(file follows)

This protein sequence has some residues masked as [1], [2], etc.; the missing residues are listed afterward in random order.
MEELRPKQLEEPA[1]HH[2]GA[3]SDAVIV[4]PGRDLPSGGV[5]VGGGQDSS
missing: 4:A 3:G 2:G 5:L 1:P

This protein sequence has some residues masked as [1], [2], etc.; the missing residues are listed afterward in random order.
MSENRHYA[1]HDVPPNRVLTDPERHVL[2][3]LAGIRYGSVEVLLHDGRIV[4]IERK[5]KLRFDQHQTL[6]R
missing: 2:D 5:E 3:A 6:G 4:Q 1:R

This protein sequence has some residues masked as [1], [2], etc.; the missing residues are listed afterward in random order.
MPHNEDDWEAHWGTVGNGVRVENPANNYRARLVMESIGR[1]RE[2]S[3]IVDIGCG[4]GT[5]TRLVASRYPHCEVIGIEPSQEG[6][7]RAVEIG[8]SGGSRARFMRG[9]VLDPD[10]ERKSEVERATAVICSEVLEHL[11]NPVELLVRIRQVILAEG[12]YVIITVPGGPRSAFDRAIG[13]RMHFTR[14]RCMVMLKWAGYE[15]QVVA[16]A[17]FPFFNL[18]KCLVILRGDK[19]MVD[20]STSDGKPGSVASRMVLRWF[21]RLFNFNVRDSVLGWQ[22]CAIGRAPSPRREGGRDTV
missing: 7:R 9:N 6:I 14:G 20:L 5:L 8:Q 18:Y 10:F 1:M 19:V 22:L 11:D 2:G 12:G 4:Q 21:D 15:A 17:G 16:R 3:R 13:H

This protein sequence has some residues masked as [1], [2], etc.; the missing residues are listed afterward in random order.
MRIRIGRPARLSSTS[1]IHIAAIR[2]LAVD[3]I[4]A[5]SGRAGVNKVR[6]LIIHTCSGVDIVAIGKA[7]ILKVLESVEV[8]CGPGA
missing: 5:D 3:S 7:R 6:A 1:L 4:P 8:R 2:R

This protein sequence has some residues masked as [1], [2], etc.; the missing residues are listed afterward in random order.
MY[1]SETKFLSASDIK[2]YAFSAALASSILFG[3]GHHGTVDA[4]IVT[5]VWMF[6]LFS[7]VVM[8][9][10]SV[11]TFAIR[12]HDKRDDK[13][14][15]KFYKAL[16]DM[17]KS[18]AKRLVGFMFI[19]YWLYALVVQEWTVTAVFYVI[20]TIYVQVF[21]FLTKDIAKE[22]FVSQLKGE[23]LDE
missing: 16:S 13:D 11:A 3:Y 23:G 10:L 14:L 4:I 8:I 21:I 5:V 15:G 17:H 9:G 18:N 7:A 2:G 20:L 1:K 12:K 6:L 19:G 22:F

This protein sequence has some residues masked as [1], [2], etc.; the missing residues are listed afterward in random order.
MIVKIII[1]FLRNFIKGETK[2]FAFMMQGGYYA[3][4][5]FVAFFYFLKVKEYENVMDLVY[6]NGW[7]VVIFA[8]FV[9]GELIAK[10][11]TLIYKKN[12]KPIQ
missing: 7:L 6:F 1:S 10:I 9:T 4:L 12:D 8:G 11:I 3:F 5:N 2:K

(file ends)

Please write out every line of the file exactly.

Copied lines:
This protein sequence has some residues masked as [1], [2], etc.; the missing residues are listed afterward in random order.
MEELRPKQLEEPA[1]HH[2]GA[3]SDAVIV[4]PGRDLPSGGV[5]VGGGQDSS
missing: 4:A 3:G 2:G 5:L 1:P

This protein sequence has some residues masked as [1], [2], etc.; the missing residues are listed afterward in random order.
MSENRHYA[1]HDVPPNRVLTDPERHVL[2][3]LAGIRYGSVEVLLHDGRIV[4]IERK[5]KLRFDQHQTL[6]R
missing: 2:D 5:E 3:A 6:G 4:Q 1:R

This protein sequence has some residues masked as [1], [2], etc.; the missing residues are listed afterward in random order.
MPHNEDDWEAHWGTVGNGVRVENPANNYRARLVMESIGR[1]RE[2]S[3]IVDIGCG[4]GT[5]TRLVASRYPHCEVIGIEPSQEG[6][7]RAVEIG[8]SGGSRARFMRG[9]VLDPD[10]ERKSEVERATAVICSEVLEHL[11]NPVELLVRIRQVILAEG[12]YVIITVPGGPRSAFDRAIG[13]RMHFTR[14]RCMVMLKWAGYE[15]QVVA[16]A[17]FPFFNL[18]KCLVILRGDK[19]MVD[20]STSDGKPGSVASRMVLRWF[21]RLFNFNVRDSVLGWQ[22]CAIGRAPSPRREGGRDTV
missing: 7:R 9:N 6:I 14:G 20:L 5:L 8:Q 18:Y 10:F 1:M 19:V 22:L 11:D 2:G 12:G 4:Q 21:D 15:A 17:G 16:R 3:R 13:H

This protein sequence has some residues masked as [1], [2], etc.; the missing residues are listed afterward in random order.
MRIRIGRPARLSSTS[1]IHIAAIR[2]LAVD[3]I[4]A[5]SGRAGVNKVR[6]LIIHTCSGVDIVAIGKA[7]ILKVLESVEV[8]CGPGA
missing: 5:D 3:S 7:R 6:A 1:L 4:P 8:R 2:R

This protein sequence has some residues masked as [1], [2], etc.; the missing residues are listed afterward in random order.
MY[1]SETKFLSASDIK[2]YAFSAALASSILFG[3]GHHGTVDA[4]IVT[5]VWMF[6]LFS[7]VVM[8][9][10]SV[11]TFAIR[12]HDKRDDK[13][14][15]KFYKAL[16]DM[17]KS[18]AKRLVGFMFI[19]YWLYALVVQEWTVTAVFYVI[20]TIYVQVF[21]FLTKDIAKE[22]FVSQLKGE[23]LDE
missing: 16:S 13:D 11:A 3:Y 23:G 10:L 14:L 4:I 8:I 21:I 5:V 15:G 17:H 9:G 18:N 7:A 2:G 20:L 1:K 12:K 6:L 19:G 22:F

This protein sequence has some residues masked as [1], [2], etc.; the missing residues are listed afterward in random order.
MIVKIII[1]FLRNFIKGETK[2]FAFMMQGGYYA[3][4][5]FVAFFYFLKVKEYENVMDLVY[6]NGW[7]VVIFA[8]FV[9]GELIAK[10][11]TLIYKKN[12]KPIQ
missing: 7:L 6:F 1:S 10:I 9:T 4:L 12:D 8:G 11:I 3:F 5:N 2:K